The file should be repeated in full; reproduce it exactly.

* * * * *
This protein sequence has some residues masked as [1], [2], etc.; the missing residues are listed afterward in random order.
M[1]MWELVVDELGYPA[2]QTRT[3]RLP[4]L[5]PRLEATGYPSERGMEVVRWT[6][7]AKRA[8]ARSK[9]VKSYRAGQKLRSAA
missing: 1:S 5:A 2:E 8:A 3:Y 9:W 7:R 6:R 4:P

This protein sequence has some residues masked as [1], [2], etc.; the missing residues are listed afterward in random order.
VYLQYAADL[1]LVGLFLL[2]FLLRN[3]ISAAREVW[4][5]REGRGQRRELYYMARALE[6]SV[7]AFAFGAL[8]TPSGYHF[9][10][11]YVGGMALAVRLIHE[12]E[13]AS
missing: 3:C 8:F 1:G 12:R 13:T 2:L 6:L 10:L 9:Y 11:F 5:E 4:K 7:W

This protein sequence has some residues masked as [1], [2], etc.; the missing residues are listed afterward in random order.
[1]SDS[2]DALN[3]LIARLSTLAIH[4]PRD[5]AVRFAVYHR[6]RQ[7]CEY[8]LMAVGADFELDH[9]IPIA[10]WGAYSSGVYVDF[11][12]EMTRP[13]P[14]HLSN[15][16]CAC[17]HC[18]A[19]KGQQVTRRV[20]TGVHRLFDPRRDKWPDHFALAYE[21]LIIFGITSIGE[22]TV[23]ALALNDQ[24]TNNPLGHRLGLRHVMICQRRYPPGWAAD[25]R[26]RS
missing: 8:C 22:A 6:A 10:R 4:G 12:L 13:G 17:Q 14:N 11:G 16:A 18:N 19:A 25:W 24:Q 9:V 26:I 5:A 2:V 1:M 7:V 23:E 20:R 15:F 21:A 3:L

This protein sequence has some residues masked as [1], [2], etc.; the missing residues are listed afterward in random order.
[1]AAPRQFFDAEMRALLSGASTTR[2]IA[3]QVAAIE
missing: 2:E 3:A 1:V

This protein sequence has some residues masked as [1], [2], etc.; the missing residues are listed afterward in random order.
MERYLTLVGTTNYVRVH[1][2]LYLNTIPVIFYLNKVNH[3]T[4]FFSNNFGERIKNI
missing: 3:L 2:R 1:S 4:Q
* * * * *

This protein sequence has some residues masked as [1], [2], etc.; the missing residues are listed afterward in random order.
M[1]MWELVVDELGYPA[2]QTRT[3]RLP[4]L[5]PRLEATGYPSERGMEVVRWT[6][7]AKRA[8]ARSK[9]VKSYRAGQKLRSAA
missing: 1:S 5:A 2:E 8:A 3:Y 9:W 7:R 6:R 4:P

This protein sequence has some residues masked as [1], [2], etc.; the missing residues are listed afterward in random order.
VYLQYAADL[1]LVGLFLL[2]FLLRN[3]ISAAREVW[4][5]REGRGQRRELYYMARALE[6]SV[7]AFAFGAL[8]TPSGYHF[9][10][11]YVGGMALAVRLIHE[12]E[13]AS
missing: 3:C 8:F 1:G 12:R 13:T 2:L 6:L 10:L 9:Y 11:F 5:E 4:K 7:W

This protein sequence has some residues masked as [1], [2], etc.; the missing residues are listed afterward in random order.
[1]SDS[2]DALN[3]LIARLSTLAIH[4]PRD[5]AVRFAVYHR[6]RQ[7]CEY[8]LMAVGADFELDH[9]IPIA[10]WGAYSSGVYVDF[11][12]EMTRP[13]P[14]HLSN[15][16]CAC[17]HC[18]A[19]KGQQVTRRV[20]TGVHRLFDPRRDKWPDHFALAYE[21]LIIFGITSIGE[22]TV[23]ALALNDQ[24]TNNPLGHRLGLRHVMICQRRYPPGWAAD[25]R[26]RS
missing: 8:C 22:A 6:A 10:R 4:G 12:L 13:G 17:Q 14:N 11:G 16:A 18:N 19:A 25:W 24:Q 9:V 26:I 5:A 2:V 1:M 7:V 23:E 20:R 15:F 21:A 3:L

This protein sequence has some residues masked as [1], [2], etc.; the missing residues are listed afterward in random order.
[1]AAPRQFFDAEMRALLSGASTTR[2]IA[3]QVAAIE
missing: 2:E 3:A 1:V

This protein sequence has some residues masked as [1], [2], etc.; the missing residues are listed afterward in random order.
MERYLTLVGTTNYVRVH[1][2]LYLNTIPVIFYLNKVNH[3]T[4]FFSNNFGERIKNI
missing: 3:L 2:R 1:S 4:Q